During the Q&A session at D10 today Apple CEO Tim Cook was asked an interesting question about how his company names its products. While many have speculated as to why Apple called the fifth-generation iPhone the “4S” back in October, Cook confirmed that the smartphone was named after its flagship feature, Siri.
Apple names its products each generation by either a flagship feature or design change. When a certain product establishes itself, naming conventions are usually dropped altogether, like the iMac and iPod Shuffle.
“Lot of people ask me that about iPad,” Cook said. “If you look back at iPod, we had an iPod and we changed it a few times and we kept calling it iPod. When we announced a new one and we called it iPod Mini. When we changed it massively we called it Nano.”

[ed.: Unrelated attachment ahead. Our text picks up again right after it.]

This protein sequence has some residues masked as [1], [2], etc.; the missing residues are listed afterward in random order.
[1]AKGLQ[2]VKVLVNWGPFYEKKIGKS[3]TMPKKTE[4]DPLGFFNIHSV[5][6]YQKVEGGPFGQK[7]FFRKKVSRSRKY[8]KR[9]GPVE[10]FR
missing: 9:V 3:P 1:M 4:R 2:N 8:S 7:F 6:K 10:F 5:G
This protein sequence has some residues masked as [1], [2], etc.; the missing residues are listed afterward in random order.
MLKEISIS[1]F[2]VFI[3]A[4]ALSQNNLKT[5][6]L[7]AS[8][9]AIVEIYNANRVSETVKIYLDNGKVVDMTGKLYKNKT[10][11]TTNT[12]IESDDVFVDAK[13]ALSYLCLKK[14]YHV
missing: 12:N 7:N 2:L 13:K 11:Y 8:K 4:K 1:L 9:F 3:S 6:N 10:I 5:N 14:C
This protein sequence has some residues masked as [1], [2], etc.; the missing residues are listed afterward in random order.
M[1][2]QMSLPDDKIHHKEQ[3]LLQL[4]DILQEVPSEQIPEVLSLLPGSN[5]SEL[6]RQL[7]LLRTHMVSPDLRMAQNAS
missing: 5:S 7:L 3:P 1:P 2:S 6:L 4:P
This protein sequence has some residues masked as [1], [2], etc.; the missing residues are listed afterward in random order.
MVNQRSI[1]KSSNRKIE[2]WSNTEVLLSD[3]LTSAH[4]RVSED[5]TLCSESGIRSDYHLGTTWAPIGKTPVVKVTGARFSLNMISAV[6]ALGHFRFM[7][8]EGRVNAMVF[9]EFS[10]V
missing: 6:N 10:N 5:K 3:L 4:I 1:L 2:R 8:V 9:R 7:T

The same goes for the MacBook Pro and MacBook Air. You don’t say you own a “MacBook Air 3.”
“You can stick with the name and people generally love that, or you can put a number at the end which denotes the generation,” said Cook. “And if you keep the same industrial design, as in the case of the 4S, some people might say it stands for Siri or speed. We were thinking of Siri when we did it. For the 3GS we were thinking of speed.”
The third-gen iPad was called “the new iPad” by Apple back in March. Cook’s comments indicate that the next iPhone will adopt a new naming convention, if rumors are to be believed. We’re placing our bets on “the new iPhone.”